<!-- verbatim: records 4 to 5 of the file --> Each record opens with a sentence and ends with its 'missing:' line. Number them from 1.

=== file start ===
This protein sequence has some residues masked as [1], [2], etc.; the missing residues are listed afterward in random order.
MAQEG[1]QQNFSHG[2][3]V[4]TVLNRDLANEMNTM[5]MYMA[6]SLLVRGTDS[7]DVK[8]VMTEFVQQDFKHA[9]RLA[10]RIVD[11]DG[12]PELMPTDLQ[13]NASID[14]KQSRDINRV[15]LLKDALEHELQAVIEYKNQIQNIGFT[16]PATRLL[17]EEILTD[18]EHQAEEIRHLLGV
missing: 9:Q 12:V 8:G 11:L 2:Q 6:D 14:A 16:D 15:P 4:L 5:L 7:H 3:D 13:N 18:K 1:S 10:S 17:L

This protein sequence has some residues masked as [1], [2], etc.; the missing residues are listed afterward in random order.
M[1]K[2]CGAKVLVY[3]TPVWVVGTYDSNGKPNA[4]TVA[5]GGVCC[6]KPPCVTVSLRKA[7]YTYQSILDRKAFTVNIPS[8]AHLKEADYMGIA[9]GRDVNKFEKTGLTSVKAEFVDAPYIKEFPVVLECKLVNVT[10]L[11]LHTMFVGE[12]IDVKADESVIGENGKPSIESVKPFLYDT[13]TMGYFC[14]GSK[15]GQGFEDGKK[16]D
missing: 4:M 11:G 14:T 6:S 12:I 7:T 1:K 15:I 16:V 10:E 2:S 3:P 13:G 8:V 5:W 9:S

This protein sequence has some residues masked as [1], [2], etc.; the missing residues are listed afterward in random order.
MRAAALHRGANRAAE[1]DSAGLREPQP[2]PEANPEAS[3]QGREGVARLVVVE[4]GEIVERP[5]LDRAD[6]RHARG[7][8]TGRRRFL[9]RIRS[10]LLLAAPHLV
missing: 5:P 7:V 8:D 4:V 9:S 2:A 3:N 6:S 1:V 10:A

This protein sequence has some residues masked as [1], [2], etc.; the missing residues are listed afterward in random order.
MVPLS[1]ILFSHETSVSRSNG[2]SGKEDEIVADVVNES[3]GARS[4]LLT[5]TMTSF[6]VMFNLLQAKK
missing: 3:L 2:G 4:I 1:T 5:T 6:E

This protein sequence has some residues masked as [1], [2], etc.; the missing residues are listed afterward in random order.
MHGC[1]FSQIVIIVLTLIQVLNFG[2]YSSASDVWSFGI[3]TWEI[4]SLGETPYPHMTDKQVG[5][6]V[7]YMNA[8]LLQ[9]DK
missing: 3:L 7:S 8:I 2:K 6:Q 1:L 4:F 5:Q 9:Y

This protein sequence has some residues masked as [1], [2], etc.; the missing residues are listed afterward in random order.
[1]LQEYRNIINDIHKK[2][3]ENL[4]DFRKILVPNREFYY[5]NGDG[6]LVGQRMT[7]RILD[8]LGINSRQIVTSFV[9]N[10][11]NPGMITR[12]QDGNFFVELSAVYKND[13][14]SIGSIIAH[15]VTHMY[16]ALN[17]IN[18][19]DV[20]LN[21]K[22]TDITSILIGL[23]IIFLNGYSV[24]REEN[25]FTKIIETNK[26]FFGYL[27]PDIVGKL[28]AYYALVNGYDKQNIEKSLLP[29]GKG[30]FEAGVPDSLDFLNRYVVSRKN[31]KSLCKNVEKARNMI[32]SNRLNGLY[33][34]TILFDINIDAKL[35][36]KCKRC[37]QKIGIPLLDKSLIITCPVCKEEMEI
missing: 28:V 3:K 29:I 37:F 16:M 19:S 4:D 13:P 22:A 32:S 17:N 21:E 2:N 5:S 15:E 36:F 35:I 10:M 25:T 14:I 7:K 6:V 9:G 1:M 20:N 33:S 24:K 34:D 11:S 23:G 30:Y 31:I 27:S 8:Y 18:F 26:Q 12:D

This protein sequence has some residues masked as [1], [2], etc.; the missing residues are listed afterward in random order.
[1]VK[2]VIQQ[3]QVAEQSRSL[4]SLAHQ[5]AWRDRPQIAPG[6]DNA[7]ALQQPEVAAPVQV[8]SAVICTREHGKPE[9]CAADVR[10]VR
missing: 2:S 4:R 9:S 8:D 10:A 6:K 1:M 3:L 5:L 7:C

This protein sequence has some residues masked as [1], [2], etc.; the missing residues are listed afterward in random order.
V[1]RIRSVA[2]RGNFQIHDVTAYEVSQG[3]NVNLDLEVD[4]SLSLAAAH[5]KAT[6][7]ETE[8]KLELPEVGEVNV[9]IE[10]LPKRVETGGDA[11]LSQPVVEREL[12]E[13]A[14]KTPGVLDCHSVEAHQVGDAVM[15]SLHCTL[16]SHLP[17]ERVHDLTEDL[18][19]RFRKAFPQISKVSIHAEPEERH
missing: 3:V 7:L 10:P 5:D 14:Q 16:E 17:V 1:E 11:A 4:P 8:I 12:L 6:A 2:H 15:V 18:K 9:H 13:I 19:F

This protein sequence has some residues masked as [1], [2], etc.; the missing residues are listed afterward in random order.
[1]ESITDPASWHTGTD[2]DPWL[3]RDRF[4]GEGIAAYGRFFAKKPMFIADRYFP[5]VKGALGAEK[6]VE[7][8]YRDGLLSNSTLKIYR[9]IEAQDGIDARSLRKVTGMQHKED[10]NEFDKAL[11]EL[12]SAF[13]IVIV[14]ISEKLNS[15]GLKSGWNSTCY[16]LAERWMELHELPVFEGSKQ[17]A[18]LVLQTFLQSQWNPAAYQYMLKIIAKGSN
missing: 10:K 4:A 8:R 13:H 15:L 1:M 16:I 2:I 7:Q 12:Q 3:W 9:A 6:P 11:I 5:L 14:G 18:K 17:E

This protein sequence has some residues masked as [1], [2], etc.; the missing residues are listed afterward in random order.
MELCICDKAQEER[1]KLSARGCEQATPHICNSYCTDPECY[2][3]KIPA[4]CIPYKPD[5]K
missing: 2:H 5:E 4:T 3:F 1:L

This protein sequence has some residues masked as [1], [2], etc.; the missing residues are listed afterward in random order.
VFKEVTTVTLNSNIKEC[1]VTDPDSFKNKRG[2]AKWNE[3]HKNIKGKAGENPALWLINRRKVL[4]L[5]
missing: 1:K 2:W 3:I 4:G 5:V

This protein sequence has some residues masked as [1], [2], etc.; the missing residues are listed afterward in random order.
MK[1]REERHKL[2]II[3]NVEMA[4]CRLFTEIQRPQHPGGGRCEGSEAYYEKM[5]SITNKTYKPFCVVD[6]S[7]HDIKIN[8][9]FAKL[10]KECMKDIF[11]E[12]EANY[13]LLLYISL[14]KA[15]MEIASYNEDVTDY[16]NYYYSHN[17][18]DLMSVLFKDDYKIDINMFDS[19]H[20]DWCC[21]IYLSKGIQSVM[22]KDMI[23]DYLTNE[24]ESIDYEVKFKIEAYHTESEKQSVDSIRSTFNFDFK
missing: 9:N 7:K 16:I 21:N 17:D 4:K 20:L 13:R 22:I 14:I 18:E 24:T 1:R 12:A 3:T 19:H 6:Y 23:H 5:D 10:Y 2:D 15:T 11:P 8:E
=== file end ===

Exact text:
This protein sequence has some residues masked as [1], [2], etc.; the missing residues are listed afterward in random order.
MVPLS[1]ILFSHETSVSRSNG[2]SGKEDEIVADVVNES[3]GARS[4]LLT[5]TMTSF[6]VMFNLLQAKK
missing: 3:L 2:G 4:I 1:T 5:T 6:E

This protein sequence has some residues masked as [1], [2], etc.; the missing residues are listed afterward in random order.
MHGC[1]FSQIVIIVLTLIQVLNFG[2]YSSASDVWSFGI[3]TWEI[4]SLGETPYPHMTDKQVG[5][6]V[7]YMNA[8]LLQ[9]DK
missing: 3:L 7:S 8:I 2:K 6:Q 1:L 4:F 5:Q 9:Y